Having finally painted up the medieval sappers – basically peasant figures with hammers and hatchets – we decided to use them for a game. Scenario 8 of Grant and Asquith’s Scenarios For All Ages seemed perfect: One side has to evacuate a village and then destroy the bridge behind it, while the other attacks in force and tries to stop the evacuation.
I played the defender, as I usually do – for some reasons, I prefer this role. K. was the attacker, fielding almost double the number of units I had. I set up my troops in the village, the archers securing the perimeter while the men-at-arms stood behind them ready for the onslaught. My skirmishers where hidden in the wood to my left while my handgonners covered my right flank. I also had a culverine which I positioned on the hill so it could cover the approaching enemy.
The enemy approached very cautiously. K. didn’t manage to activate most of her troops, so by the time all of her troops had arrived her side of the table was quite crowded. I used the respite to get the baggage train moving – I had to get eight pieces over to my edge of the table. However, when the Lancastarians finally got moving it was an imposing sight! Many a stout Yorkist warrior’s heart sank when men-at-arms, archers, pikemen and handgonners lumbered towards them.
My culverine decided to take a shot at long range but didn’t hit anything. I pondered if I should reload it but, as this would take very long, decided to pack it in and get moving – retreating the culverine over the bridge would also get me victory points.
My handgonners went forward to take position behind a stone wall so as to try to slow down the advance. Everything was ready and I mentally prepared myself for the onslaught.
My handgonners fired and my billmen rushed out of the cover of the buildings to charge the Lancastarian flank and then mayhem ensued.
K.’s first group of men-at-arms crashed into my archers which, to our mutual surprise, stood their ground. However, when the second group charged, they had enough and routed. Fortunately, my next line of defence, my own men-at-arms with my commander, held. Also, my billmen and the handgonners did quite well on the flanks, harassing the Lancastarians and slowing their advance.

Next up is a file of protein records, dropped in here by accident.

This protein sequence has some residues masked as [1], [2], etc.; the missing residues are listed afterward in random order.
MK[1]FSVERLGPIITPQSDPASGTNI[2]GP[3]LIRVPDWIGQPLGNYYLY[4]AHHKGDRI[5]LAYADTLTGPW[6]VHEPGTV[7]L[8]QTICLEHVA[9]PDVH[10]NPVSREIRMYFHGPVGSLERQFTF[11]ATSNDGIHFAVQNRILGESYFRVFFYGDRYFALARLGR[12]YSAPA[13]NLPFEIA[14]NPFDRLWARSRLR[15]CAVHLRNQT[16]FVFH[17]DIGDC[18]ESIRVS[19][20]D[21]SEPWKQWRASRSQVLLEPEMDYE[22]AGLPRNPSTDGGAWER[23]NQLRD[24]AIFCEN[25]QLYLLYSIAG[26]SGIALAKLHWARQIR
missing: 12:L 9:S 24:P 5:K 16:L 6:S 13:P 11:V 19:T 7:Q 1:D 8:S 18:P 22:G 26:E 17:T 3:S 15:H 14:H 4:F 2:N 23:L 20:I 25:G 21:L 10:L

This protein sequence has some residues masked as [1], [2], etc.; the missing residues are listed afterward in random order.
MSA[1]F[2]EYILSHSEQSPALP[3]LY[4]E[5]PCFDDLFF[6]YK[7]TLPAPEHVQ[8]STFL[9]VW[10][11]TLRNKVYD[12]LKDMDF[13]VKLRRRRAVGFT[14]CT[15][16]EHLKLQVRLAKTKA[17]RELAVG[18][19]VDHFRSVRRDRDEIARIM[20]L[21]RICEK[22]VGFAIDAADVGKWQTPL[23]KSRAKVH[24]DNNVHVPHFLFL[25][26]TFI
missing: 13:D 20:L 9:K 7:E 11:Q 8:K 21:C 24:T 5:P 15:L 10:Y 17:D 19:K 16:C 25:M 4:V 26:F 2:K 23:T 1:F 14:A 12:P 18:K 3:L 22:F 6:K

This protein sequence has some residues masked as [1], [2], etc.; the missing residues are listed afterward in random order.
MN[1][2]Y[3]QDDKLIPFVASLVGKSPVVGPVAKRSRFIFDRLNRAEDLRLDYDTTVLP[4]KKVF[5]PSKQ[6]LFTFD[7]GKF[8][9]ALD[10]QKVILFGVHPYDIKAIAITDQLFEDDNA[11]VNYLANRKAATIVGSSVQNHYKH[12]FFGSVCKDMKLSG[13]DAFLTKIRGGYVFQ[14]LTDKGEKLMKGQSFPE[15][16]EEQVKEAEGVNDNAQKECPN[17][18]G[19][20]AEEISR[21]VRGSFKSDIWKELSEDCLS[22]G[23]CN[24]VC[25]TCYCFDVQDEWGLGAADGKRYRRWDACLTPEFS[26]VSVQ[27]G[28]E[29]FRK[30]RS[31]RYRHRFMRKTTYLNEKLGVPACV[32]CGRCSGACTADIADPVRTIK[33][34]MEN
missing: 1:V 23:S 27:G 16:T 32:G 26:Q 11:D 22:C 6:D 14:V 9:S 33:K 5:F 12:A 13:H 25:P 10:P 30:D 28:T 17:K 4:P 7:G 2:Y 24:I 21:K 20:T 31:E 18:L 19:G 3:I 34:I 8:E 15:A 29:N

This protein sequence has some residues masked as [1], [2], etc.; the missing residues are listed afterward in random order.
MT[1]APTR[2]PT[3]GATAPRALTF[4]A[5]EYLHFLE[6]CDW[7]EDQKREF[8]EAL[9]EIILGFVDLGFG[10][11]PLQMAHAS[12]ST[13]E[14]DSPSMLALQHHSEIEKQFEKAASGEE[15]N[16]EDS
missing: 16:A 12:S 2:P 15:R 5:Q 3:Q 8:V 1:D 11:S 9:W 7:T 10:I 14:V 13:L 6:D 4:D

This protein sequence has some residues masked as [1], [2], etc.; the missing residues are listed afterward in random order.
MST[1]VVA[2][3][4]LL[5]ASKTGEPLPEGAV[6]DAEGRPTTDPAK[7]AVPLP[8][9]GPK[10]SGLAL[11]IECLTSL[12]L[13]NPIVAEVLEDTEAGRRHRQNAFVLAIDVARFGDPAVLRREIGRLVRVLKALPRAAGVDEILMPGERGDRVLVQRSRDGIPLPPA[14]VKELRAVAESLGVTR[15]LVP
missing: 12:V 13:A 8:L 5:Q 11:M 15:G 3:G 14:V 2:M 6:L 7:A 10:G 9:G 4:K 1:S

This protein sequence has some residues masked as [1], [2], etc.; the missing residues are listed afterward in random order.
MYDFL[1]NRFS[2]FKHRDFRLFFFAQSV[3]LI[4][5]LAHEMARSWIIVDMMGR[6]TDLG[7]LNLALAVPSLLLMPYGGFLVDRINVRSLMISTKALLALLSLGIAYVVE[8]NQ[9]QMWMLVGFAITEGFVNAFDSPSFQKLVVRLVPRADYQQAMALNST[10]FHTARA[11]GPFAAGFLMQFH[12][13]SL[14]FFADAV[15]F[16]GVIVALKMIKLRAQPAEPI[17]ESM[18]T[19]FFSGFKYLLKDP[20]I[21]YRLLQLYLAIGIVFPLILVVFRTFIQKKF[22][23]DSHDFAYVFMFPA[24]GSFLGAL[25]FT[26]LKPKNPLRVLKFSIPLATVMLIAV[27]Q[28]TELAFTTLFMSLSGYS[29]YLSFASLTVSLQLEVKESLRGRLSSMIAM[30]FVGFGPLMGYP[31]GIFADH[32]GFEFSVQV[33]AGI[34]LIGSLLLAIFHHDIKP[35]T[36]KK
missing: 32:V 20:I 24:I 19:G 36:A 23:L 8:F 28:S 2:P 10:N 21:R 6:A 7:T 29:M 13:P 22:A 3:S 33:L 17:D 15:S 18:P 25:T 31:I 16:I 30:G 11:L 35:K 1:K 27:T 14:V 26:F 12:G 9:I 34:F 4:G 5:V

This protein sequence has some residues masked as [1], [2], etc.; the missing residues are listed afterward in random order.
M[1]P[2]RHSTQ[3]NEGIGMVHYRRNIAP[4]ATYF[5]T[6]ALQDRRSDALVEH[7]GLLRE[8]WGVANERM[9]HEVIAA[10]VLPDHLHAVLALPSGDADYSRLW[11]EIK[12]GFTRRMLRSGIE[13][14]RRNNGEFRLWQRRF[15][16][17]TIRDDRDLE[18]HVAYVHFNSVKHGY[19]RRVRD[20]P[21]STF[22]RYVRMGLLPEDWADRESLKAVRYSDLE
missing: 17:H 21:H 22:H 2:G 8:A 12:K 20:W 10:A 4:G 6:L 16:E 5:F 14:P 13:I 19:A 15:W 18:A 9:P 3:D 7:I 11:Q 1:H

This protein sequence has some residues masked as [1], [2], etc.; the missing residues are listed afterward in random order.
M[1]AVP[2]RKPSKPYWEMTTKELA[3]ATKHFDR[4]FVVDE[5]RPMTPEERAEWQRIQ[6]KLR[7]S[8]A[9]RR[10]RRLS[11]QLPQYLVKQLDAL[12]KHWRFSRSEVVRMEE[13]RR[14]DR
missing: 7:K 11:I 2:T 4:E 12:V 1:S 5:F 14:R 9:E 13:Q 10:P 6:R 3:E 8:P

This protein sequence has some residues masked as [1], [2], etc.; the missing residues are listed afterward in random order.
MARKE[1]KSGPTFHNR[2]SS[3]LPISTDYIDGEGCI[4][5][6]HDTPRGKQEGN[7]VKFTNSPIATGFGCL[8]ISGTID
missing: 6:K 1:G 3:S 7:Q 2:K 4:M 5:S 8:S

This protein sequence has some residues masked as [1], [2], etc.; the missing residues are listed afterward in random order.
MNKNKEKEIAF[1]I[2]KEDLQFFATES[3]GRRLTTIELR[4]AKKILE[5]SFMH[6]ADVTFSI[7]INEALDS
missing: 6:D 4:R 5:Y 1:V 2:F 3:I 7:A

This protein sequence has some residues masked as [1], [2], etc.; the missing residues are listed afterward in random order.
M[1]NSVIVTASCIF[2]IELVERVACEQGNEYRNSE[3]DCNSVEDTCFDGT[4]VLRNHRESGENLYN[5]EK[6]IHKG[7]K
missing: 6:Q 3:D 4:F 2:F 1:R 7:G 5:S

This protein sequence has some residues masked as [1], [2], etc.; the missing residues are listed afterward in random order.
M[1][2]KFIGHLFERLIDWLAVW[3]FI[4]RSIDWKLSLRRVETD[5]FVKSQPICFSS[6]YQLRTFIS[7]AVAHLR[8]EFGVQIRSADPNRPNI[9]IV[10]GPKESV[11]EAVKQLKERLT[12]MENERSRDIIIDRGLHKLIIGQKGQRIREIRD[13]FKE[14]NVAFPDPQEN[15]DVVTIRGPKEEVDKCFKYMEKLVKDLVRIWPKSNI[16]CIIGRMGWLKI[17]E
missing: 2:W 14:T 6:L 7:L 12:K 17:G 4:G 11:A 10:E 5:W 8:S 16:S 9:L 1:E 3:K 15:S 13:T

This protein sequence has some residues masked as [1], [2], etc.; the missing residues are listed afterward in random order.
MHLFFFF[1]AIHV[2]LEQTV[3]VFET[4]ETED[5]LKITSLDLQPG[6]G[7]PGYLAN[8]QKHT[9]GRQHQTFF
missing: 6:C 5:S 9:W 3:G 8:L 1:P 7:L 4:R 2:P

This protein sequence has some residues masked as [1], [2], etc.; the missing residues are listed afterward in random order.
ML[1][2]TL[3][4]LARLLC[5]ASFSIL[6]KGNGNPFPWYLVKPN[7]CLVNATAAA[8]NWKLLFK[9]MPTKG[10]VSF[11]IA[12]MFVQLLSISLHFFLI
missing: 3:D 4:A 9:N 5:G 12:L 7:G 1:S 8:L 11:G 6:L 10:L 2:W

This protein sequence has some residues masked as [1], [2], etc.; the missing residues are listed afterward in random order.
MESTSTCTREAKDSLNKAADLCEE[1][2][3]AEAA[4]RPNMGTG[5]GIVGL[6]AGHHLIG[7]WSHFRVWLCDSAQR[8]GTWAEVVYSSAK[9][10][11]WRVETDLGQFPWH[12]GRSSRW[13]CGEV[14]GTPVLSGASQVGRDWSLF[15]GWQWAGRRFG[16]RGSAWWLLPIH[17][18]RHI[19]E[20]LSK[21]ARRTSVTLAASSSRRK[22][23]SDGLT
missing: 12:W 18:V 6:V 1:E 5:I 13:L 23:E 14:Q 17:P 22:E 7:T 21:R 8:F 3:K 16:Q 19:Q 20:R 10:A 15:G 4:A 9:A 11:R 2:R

The last card was now on its way. Earlier, I had retreated the skirmishers from the woods back to the bridge, something that now saved my neck. When the men-at-arms were pushed back, those brave Welsh warriors managed to hold their ground and buy the cart enough time to make it to the other side of the river.
When the cart had passed, the sappers, seeing masses of Lancastarians pouring into the village, lost their nerves and demolished the bridge. All my Big Men were trapped on the other side! Also, I hadn’t managed to evacuate the culverine. By the time it was limbered and ready to go, Lancastarians were already in the village and I had to move it off the road. Predictably, it got stuck and didn’t get far.
I had achieved a victory! However, it was a very costly one: Although I managed to evacuate all the baggage, I didn’t get any of my troops out. All of my Big Men are presumed captured, as is the culverine.
This was a very dramatic game. I was lucky that K. didn’t get moving for the first three turns while my evacuation progressed pretty well. Also, all of my troops performed outstandingly – even the handgonners! Going into the offensive on my right flank helped to take a bit of momentum out of the Lancastarian juggernaut. Having the skirmishers at the bridge at the right moment enabled my last cart to get away – although I have to admit that this was no tactical masterstroke but happened by accident: I retreated them because I wanted to get them out, not to use them as a last reserve. Still, I am quite pleased with the interplay of my troops. My only regret is the lost culverine: I should have either written it off and kept reloading and firing, forcing K. to deal with it, or limbered and moved it away immediately without firing at all – there was no time for both.
On a side note, this was also the game featuring the most figures we have ever played with. All in all, we had about 120 figures on the table – that’s quite a lot for us, who are more accustomed to skirmish games than to big battles. It looked really good though!